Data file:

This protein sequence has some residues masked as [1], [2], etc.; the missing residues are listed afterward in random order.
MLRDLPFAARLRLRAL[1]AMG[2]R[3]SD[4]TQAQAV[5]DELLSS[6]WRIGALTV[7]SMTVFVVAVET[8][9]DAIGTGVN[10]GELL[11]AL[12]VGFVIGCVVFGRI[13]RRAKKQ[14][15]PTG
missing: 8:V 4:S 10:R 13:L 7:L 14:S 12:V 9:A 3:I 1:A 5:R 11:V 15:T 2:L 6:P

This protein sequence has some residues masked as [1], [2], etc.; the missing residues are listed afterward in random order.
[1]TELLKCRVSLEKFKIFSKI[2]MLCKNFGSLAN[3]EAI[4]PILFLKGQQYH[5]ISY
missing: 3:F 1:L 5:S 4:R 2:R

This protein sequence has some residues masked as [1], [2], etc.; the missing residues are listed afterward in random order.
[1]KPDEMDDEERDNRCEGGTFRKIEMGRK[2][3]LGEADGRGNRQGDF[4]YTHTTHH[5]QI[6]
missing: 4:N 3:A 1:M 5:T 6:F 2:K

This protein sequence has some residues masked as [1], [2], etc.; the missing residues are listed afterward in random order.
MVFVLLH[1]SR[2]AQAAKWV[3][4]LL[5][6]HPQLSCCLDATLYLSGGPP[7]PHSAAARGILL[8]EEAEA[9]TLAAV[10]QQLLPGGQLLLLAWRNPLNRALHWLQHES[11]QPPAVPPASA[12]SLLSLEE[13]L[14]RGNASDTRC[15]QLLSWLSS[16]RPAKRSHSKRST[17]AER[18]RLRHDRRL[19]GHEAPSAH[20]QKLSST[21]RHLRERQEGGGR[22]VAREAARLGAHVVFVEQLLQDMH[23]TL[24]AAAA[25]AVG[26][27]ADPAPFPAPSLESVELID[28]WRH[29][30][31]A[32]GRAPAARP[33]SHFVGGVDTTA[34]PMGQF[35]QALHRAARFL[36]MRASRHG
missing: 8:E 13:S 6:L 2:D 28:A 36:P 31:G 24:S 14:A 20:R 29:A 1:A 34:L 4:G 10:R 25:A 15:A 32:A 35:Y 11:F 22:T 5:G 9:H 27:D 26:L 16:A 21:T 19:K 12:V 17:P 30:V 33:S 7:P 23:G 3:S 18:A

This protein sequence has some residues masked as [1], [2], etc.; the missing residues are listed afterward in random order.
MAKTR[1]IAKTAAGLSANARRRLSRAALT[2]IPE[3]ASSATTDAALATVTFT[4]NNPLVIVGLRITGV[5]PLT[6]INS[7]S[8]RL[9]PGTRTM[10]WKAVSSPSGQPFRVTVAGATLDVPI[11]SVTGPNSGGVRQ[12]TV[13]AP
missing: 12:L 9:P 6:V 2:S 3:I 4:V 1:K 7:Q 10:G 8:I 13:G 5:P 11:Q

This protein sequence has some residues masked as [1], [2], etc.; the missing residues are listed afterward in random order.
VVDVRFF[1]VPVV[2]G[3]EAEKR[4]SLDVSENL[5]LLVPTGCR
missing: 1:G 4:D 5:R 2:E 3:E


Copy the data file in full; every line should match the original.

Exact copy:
This protein sequence has some residues masked as [1], [2], etc.; the missing residues are listed afterward in random order.
MLRDLPFAARLRLRAL[1]AMG[2]R[3]SD[4]TQAQAV[5]DELLSS[6]WRIGALTV[7]SMTVFVVAVET[8][9]DAIGTGVN[10]GELL[11]AL[12]VGFVIGCVVFGRI[13]RRAKKQ[14][15]PTG
missing: 8:V 4:S 10:R 13:L 7:L 14:S 12:V 9:A 3:I 1:A 5:R 11:V 15:T 2:L 6:P

This protein sequence has some residues masked as [1], [2], etc.; the missing residues are listed afterward in random order.
[1]TELLKCRVSLEKFKIFSKI[2]MLCKNFGSLAN[3]EAI[4]PILFLKGQQYH[5]ISY
missing: 3:F 1:L 5:S 4:R 2:R

This protein sequence has some residues masked as [1], [2], etc.; the missing residues are listed afterward in random order.
[1]KPDEMDDEERDNRCEGGTFRKIEMGRK[2][3]LGEADGRGNRQGDF[4]YTHTTHH[5]QI[6]
missing: 4:N 3:A 1:M 5:T 6:F 2:K

This protein sequence has some residues masked as [1], [2], etc.; the missing residues are listed afterward in random order.
MVFVLLH[1]SR[2]AQAAKWV[3][4]LL[5][6]HPQLSCCLDATLYLSGGPP[7]PHSAAARGILL[8]EEAEA[9]TLAAV[10]QQLLPGGQLLLLAWRNPLNRALHWLQHES[11]QPPAVPPASA[12]SLLSLEE[13]L[14]RGNASDTRC[15]QLLSWLSS[16]RPAKRSHSKRST[17]AER[18]RLRHDRRL[19]GHEAPSAH[20]QKLSST[21]RHLRERQEGGGR[22]VAREAARLGAHVVFVEQLLQDMH[23]TL[24]AAAA[25]AVG[26][27]ADPAPFPAPSLESVELID[28]WRH[29][30][31]A[32]GRAPAARP[33]SHFVGGVDTTA[34]PMGQF[35]QALHRAARFL[36]MRASRHG
missing: 8:E 13:S 6:L 2:D 28:A 36:P 31:G 24:S 14:A 20:R 29:A 1:A 34:L 4:G 10:R 25:A 15:A 32:A 35:Y 11:F 22:T 5:G 9:H 27:D 26:L 16:A 21:T 19:K 12:V 17:P 30:V 33:S 7:P 23:G 3:S 18:A

This protein sequence has some residues masked as [1], [2], etc.; the missing residues are listed afterward in random order.
MAKTR[1]IAKTAAGLSANARRRLSRAALT[2]IPE[3]ASSATTDAALATVTFT[4]NNPLVIVGLRITGV[5]PLT[6]INS[7]S[8]RL[9]PGTRTM[10]WKAVSSPSGQPFRVTVAGATLDVPI[11]SVTGPNSGGVRQ[12]TV[13]AP
missing: 12:L 9:P 6:V 2:S 3:I 4:V 1:K 7:Q 10:G 8:I 13:G 5:P 11:Q

This protein sequence has some residues masked as [1], [2], etc.; the missing residues are listed afterward in random order.
VVDVRFF[1]VPVV[2]G[3]EAEKR[4]SLDVSENL[5]LLVPTGCR
missing: 1:G 4:D 5:R 2:E 3:E